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The Jersey Private Trust Company (PTC)

25th Nov 2014

A Jersey incorporated and/or administered PTC is exempt from the licensing requirements under the Financial Services (Jersey) Law 1998 so long as it does not solicit from or offer services to the public. The administration of the PTC must be conducted by a regulated trust company business (TCB) such as JTC.


The name of the PTC is a matter of choice and it is possible to use words such as ‘Trustees’ or ‘Trust Company Limited’ within it which serves to give the PTC a proper identity from the perspective of third parties.

Ownership of the PTC by either a Jersey foundation or a Jersey purpose trust is strongly recommended. A purpose trust (which exists to fulfil a purpose rather than benefit a class of beneficiaries) falls under the supervision of the ‘enforcer’ whose role it is to ensure that the purpose is fulfilled. In this case, the purpose is to hold shares in the PTC and ensure the provision of trustee services to one or more family trusts (known as the ‘designated trusts’). It is possible, although usually impractical, for the settlor or his family to own the shares in the PTC.

The appointment of directors for the PTC will normally be made by the foundation or purpose trust (as shareholder) and there is no requirement for a director of the TCB to be appointed (although this may well be preferable in practice).

Tax, local legal considerations and each director’s residence and domicile (especially if they are a beneficiary of any of the Designated Trusts) should be carefully considered.

Depending on the nature and underlying assets of the designated trusts, directors of a PTC should also consider whether director and officer insurance cover is desirable.

Administration is conducted by the TCB and an administration agreement between the PTC and the TCB is required which covers the maintenance of books and records, provision of secretarial and registered office facilities, and general administration of the PTC.

Importantly, it should also cover the provision of administration services for the designated trusts and subsidiary companies for matters such as record keeping, maintenance of bank and investment accounts and accounting services.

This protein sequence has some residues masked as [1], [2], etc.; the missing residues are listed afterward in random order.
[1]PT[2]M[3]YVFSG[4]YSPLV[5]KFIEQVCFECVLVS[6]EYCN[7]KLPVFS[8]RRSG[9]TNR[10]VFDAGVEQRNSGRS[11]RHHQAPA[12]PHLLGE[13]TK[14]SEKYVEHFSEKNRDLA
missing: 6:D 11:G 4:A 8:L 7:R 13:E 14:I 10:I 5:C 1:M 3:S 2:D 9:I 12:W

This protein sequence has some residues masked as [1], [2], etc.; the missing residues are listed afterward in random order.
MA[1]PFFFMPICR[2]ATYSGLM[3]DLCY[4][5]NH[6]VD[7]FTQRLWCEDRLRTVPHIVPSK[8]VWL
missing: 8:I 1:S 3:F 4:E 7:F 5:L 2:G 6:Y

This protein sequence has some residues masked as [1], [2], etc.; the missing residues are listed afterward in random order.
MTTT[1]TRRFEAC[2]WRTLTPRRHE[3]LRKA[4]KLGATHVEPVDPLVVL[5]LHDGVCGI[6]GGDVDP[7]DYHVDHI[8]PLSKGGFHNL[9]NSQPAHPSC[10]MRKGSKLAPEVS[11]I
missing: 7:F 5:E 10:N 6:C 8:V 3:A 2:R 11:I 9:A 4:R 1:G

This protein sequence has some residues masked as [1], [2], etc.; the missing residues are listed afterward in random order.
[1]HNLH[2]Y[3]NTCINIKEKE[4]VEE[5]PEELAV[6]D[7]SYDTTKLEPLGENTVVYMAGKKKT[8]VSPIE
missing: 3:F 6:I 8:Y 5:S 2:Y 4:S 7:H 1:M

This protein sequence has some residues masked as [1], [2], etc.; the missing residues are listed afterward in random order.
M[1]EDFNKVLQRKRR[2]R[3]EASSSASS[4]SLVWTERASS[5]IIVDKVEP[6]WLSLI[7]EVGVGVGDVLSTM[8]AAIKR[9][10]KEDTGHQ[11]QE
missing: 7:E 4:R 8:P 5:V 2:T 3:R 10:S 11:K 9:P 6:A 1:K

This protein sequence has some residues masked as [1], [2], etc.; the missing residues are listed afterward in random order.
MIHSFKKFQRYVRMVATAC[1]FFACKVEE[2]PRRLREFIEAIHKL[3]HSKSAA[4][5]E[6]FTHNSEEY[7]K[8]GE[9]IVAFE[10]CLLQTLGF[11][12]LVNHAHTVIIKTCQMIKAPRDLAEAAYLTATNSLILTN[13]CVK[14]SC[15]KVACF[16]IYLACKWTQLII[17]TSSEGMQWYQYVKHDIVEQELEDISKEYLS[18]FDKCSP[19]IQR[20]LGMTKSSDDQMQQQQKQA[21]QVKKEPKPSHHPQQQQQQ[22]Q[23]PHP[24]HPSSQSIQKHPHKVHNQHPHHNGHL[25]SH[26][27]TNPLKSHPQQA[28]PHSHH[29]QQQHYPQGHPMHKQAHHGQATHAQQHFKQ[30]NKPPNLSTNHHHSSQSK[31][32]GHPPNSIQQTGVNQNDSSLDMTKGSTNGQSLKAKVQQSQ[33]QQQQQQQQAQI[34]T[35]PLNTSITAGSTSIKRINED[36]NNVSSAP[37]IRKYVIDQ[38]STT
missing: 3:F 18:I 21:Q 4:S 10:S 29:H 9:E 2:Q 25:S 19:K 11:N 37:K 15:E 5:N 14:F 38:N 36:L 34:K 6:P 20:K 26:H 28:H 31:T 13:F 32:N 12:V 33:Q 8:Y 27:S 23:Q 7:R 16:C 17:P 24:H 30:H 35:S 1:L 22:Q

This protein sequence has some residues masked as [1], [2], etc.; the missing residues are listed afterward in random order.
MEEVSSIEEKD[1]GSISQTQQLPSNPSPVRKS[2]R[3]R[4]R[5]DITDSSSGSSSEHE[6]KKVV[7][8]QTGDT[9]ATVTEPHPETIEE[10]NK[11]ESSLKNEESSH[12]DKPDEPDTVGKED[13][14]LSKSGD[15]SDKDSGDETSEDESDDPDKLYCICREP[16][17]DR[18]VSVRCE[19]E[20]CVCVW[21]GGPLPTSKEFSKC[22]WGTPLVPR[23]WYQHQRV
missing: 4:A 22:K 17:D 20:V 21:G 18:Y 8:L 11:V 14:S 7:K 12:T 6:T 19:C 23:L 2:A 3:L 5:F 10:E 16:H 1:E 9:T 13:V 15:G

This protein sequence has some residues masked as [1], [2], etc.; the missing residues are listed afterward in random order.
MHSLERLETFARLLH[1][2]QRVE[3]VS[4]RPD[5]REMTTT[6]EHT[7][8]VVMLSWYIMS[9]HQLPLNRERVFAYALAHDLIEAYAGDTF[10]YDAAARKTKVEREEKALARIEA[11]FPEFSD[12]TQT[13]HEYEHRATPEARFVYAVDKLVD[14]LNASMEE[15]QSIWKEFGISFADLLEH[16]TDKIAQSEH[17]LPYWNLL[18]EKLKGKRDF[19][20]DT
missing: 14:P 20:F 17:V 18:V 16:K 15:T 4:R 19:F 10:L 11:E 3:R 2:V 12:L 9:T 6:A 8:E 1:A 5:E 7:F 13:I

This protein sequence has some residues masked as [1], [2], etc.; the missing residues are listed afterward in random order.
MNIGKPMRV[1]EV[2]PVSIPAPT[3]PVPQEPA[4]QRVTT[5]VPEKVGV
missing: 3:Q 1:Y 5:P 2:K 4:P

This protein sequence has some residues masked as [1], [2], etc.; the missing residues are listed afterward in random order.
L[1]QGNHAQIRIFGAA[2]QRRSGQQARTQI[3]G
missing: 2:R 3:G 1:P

Provided JTC  has the client due diligence it requires, and advice has been obtained on the most appropriate constitution for the PTC, the PTC can normally be incorporated in Jersey within five business days. The only formal requirement is for the TCB to notify the Jersey regulator of the name of the PTC and its beneficial owner.



The PTC can be highly effective when consolidating the administration of various family trusts and the structuring of interests in private family mutual funds or private equity investments.

A settlor can, subject to tax advice, be involved with the ongoing management of the designated trusts in a number of ways:

  • As protector of the designated trusts.
  • As a member of the board of the PTC or as a member of a subcommittee of the board.
  • As protector or enforcer of the purpose trust or guardian of the foundation (thereby retaining the ultimate power to remove and/or appoint officer(s) of the PTC).
  • The assets are in the name of the PTC rather than a third party TCB.

PTC arrangements significantly increase the family’s influence and, to some extent, control over the destiny of assets placed in trust for both present and future generations without prejudicing the validity of the designated trusts. The family can be an integral part of the fiduciary decision making process.

Family members may potentially sit on sub-committees of the PTC to become familiar with the management of the family’s financial assets and, where appropriate, contribute to deliberations underlying the exercise of the trustee’s dispositive and other powers.

The PTC can negate the need for ‘policing’ the trustee by appointing one or more protectors. Also, while it is acknowledged that a letter of wishes issued to a third party trustee is often useful as guidance for the settlor’s wishes, it is no substitute for the thorough and sometimes complex understanding of the needs and wishes of the settlor and beneficiaries which family members and trusted advisers can apply to the decision making process.

PTCs could contemplate higher risk commercial transactions than would normally be expected within a traditional trust arrangement. Being more familiar with the underlying assets of the designated trusts, the directors of a PTC are often better positioned to react more quickly to major transactions than an institutional third party trustee which will often seek to examine the transaction in detail and may require additional legal advice or seek indemnities before giving its approval.

Depending upon the requirements of a particular PTC, JTC  can provide the systems and resources to support the work of the PTC’s directors.

There is no ongoing requirement to submit any financial statements to the local authorities in respect of the PTC or any of the designated trusts. Although accountancy records must be maintained by the PTC.


Services provided by JTC

  • Trustees of the purpose trust/qualified member or directors of the foundation.
  • Act as the TCB providing administrative and accountancy services to the PTC under an administration agreement.
  • Provision of one or more professional directors to the board of the PTC.


The PTC is yet another offering of Jersey’s finance industry which complements the diverse range of vehicles for international wealth planning.


This publication is intended to provide an overview of the subject matter and is not comprehensive in nature or to be construed as legal or tax advice. We recommend that clients seek professional advice on any particular matter.